A Science Author’s Carelessness Toward Truth, and What It Might Represent


Yesterday I wrote about massive confusion present in the first half page of Shawn Otto’s book The War on Science. Today I asked myself whether I’d jumped off some cliff of irresponsibility by judging a book by practically less than its cover.

I didn’t. I didn’t judge the book at all, really. But I did judge its author, and I don’t think there’s anything irresponsible in it at all.

I’ve also got some thought about why that judgment matters. You might think that’s wrong, but don’t judge me until you read what I’m about to say. I’m not anywhere near a half page with this yet, so if you judge my judgment to be premature, you’d better duck, there’s a boomerang flying back at you.

Inexcusable Confusion

What I found in the first half page of Otto’s book was, again, serious confusion. It wasn’t on some arcane technical matter, the sort of thing ordinary people can be excused for misunderstanding. When he lifted a quote from George Washington’s First Inaugural address, he had every opportunity to read the sentences preceding and following it. Had he bothered to do that he would have known Washington’s “invisible hand” was Divine Providence and nothing remotely like “the will of the people,” as he said it was.

Otto either didn’t bother to check that, or he didn’t care about what he found.

He referred to Adam Smith’s “invisible hand” of the marketplace, and equated it not only with Washington’s “invisible hand” but also today’s will of the people. To get Smith’s “invisible hand” right would take a bit more time than checking the context of a quote from Washington — but Otto acted as if he knew what he was talking about; and really, for educated people, the bare bones of it are common knowledge.

He got that wrong, too. Publicly. In a very intentionally prepared and (presumably) carefully vetted and edited book on the important topic of preserving and extending knowledge.

He Didn’t Care

Those are just facts so far, not judgments. My judgment is this: He didn’t care. He didn’t care about accuracy. He didn’t care about starting off well. He didn’t care about first impressions in public. He didn’t care about the truth of what he was writing.

That’s the most charitable interpretation I can put on it; anything else would require us to think of him as incapable of sorting out reality from fantasy.

But What About These?

That’s all I can responsibly say about the man based on that half page. In one sense it’s not much, but then I consider the book’s Amazon web page and how heavily it’s has been praised:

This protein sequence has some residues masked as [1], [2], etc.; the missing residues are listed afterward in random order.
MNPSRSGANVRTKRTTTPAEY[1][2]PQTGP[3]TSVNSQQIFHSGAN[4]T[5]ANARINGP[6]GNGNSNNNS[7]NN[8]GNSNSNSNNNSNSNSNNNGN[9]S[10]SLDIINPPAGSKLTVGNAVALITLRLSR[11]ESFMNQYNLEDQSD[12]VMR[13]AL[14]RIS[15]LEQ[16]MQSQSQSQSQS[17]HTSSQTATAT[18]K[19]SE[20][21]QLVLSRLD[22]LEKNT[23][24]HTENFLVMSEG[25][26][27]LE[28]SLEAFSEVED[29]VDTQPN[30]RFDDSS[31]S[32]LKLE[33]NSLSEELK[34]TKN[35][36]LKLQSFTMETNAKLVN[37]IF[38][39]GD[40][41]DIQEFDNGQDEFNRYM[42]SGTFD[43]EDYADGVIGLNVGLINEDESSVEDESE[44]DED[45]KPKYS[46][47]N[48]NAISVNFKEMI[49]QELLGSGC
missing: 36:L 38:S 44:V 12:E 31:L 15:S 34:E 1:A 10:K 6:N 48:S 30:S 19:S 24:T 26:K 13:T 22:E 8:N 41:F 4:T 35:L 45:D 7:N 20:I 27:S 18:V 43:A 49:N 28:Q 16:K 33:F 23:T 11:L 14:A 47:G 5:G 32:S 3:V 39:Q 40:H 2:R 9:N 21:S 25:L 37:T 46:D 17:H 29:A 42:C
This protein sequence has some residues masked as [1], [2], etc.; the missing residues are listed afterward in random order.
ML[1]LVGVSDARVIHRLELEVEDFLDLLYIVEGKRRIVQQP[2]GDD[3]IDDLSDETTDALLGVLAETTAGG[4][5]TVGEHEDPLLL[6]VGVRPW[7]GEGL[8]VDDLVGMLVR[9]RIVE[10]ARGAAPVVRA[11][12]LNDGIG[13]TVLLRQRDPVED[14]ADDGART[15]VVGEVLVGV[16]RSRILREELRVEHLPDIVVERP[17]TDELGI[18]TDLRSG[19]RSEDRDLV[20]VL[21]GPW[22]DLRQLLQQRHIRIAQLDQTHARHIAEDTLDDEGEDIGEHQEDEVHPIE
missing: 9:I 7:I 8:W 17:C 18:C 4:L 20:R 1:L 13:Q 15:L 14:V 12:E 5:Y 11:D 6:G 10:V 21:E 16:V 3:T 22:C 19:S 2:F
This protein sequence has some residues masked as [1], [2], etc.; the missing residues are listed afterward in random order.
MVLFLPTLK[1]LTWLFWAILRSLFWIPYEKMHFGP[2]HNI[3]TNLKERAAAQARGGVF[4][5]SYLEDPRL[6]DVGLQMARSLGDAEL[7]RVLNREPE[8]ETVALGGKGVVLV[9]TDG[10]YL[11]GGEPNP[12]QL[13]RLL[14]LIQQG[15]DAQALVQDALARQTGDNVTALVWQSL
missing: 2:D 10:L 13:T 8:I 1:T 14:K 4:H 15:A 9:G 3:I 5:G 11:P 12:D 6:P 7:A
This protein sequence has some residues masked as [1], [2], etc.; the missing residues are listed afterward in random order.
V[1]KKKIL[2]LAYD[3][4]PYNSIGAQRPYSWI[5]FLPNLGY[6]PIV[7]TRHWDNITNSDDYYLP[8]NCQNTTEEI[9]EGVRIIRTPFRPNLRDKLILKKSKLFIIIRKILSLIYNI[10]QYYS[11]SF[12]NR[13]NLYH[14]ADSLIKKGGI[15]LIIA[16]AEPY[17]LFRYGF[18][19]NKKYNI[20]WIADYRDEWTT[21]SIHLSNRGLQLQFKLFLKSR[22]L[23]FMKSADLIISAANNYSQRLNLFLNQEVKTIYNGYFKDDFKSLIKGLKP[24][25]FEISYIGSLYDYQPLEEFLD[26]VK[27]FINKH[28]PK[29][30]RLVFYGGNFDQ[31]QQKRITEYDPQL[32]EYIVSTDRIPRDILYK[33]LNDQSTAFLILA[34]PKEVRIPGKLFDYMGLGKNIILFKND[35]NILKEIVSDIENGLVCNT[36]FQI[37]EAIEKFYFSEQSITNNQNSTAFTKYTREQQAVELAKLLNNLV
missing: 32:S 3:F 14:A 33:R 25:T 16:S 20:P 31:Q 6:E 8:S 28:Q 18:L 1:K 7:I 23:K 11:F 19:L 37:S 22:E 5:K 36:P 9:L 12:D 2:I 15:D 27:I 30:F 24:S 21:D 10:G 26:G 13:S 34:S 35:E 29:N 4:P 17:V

• “A stirring call to action.” — Science
  • The War on Science is an essential work, a game changer, and probably the most important book you’ll read this year.” –– Greg Laden, ScienceBlogs
  • “Science is not a body of facts, but rather a structured approach to uncovering the fundamental laws that govern the natural world. As The War on Science shows, policymakers who choose to ignore those fundamental laws imperil us all, for the laws of nature will always trump the laws of man.” — Marcia McNutt, president of the US National Academy of Sciences

… and more of the same.

Are They Not Seeing Clearly?

They don’t seem to care about the truth I think I’ve identified here: that Shawn Otto opened his book so patently not caring about the truth. Could it be that they don’t see it? Could they be so tucked away in the world of science they’re not seeing the rest of the world clearly?

It could be that indeed. There was a time when this question would have wafted in the direction of C. P. Snow’s famous question of the “two cultures,” the sciences and the humanities, diverging so greatly they could no longer communicate. The humanities have veered off in such strange directions since then, I doubt any question like Snow’s could even be raised again in any academic setting. That blizzard has blown.

Clues To a Possible Answer

I’ll resist the temptation to go into that. Instead I’d like you to consider the question in context of something I myself heard only a couple hours ago. This morning at the Heritage Foundation in Washington D.C., Jay Richards (my executive editor at The Stream), moderated an exceptionally literate discussion titled March for Science or March for Scientism? Understanding the Real Threats to Science in America. 

It’s a great conversation. I’d say that even if Jay hadn’t been involved. (But then it wouldn’t have been as great, right, Jay? Just kidding. I mean it. Just kidding.) Admittedly, though, I’m co-opting this panel discussion quite shamelessly to round out my line of thought here. Count on me to do penance tomorrow by featuring it in a post of its own.

Here’s how it fits the current discussion. The first panelist to speak, Marlo Lewis (beginning at about 6:30), has something quite interesting to say, which might be especially relevant in helping us understand how Otto came to be so careless, and others came to give him such a pass on it. In short, there is long (very, very long) historical precedent for thinking scientists might be subject to a certain sort of knowledge-blindness. Jay Richards’ comments on group-think nearer the end might also relate (see also more on that here).

First, Though…

Before you watch, though, realize what I’ve said here, and don’t jump to thinking I’ve said more than I have. I don’t think I’ve overstated anything, even though I used just one half page as my working material.

I’ve stated some concise facts and made just one charitably-directed judgment based on those facts. I’ve noted that some prominent people gave him a pass on his carelessness, and I’ve raised a question: Could it be that they’re not seeing all of reality as clearly as they ought?

Now for you to jump in and say what you think might be going on. But don’t skip the video discussion. It’s well worth the time invested.